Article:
Australian business lending rose in October

Peter Terlato 13 December 2016

Coins lending money

Back-to-back months of increased lending commitments.

The value of Australian commercial finance commitments rose in October, as did revolving credit.

The Australian Bureau of Statistics (ABS) released its latest lending finance data for October, reporting a 1.7% month-on-month increase in total commercial finance commitments.

September's results were the first positive figures of 2016, following nine consecutive months of falls.

Prior to this, commitments had not risen since November 2015, as can be seen in the infographic below.

Revolving credit commitments also jumped up in October, 0.4% higher month-on-month.

Revolving loan facilities allow businesses to borrow money as needed to fund working capital needs and maintain operations. Drawing against the loan brings down the available balance, whereas making payments on the debt brings up the available balance.

Fixed lending commitments in October were also slightly higher, up 2% month-on-month.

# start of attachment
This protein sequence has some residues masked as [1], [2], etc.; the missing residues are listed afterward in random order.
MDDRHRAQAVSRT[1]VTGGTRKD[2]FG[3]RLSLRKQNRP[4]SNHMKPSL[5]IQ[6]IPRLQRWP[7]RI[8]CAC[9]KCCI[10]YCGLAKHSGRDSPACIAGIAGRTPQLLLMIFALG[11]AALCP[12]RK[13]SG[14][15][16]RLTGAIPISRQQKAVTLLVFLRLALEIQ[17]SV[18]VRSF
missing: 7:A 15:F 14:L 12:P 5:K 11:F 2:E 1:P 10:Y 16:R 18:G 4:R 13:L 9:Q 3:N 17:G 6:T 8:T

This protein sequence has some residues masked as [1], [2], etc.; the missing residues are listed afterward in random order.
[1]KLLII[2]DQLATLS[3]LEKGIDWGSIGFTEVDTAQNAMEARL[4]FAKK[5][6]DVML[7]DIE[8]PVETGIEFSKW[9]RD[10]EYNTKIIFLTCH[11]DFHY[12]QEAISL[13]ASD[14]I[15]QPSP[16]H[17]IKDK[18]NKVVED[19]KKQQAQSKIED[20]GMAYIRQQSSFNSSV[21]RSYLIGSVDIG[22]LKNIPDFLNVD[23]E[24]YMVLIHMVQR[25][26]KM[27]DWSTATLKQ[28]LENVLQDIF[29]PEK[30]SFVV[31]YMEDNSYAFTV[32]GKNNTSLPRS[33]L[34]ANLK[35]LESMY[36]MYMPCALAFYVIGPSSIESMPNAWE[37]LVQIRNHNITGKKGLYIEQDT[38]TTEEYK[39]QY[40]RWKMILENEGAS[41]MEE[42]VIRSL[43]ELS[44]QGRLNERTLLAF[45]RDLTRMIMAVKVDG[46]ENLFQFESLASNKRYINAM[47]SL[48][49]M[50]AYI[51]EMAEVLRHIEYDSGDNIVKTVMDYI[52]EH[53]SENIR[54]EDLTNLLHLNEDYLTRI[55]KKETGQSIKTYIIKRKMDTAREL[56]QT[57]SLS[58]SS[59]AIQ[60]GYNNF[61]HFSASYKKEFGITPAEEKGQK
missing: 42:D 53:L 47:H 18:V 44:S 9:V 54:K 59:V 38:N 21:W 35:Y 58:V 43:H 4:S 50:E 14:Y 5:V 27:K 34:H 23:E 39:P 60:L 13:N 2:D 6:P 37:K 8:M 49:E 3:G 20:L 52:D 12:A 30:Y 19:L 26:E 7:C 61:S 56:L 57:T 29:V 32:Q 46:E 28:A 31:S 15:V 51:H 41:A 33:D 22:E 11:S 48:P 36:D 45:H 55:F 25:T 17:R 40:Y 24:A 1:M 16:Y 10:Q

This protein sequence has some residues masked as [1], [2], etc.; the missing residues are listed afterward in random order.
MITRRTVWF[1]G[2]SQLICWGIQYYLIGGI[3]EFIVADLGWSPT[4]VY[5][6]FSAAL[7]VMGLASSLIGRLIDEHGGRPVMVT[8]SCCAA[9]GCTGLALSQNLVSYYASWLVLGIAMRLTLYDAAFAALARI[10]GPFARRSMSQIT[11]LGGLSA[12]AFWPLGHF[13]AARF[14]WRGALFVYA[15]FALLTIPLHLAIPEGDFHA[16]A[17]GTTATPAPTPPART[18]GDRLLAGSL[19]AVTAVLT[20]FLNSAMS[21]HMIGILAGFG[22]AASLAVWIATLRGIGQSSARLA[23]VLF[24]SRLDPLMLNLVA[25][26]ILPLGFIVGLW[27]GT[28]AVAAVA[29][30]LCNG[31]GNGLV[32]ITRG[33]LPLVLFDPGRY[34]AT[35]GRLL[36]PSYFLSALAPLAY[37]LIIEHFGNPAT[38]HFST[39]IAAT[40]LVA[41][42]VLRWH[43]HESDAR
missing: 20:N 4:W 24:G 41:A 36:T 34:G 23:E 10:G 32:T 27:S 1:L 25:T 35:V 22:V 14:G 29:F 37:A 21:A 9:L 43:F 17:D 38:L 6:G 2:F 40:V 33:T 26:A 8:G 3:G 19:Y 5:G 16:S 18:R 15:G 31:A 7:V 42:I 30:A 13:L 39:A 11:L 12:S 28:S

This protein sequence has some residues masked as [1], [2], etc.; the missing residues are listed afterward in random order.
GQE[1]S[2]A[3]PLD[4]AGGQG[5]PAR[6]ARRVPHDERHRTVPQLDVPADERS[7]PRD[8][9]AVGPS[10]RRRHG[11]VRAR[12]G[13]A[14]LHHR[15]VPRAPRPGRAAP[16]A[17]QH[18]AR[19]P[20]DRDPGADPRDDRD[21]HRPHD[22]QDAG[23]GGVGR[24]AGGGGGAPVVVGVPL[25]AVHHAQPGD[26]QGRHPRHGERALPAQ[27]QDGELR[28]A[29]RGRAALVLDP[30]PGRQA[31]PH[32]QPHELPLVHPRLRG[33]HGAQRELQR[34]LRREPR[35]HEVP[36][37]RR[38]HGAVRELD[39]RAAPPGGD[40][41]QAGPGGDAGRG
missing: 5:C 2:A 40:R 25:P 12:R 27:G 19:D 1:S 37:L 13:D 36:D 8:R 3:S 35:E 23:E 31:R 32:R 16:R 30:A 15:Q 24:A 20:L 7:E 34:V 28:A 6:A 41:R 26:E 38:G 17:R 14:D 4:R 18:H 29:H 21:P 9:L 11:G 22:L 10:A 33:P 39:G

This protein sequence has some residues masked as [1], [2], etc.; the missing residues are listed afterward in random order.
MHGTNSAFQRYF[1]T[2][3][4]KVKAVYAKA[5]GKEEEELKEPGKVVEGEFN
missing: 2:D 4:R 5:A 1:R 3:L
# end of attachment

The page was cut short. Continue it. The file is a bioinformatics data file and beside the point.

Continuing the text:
The value of housing finance for owner occupation fell (0.5%) in October, as did personal finance (-1.2%), while lease finance rose slightly (0.1%).

In its latest Financial Stability Review, the Reserve Bank of Australia (RBA) declares growth in domestic loan books has slowed over the past six months, reflecting a tightening of standards in some areas.

"For example, banks have reduced their business lending to some industries where loan performance has recently deteriorated, such as mining. The major banks have also pulled back somewhat on their commercial property lending recently," according to the review.

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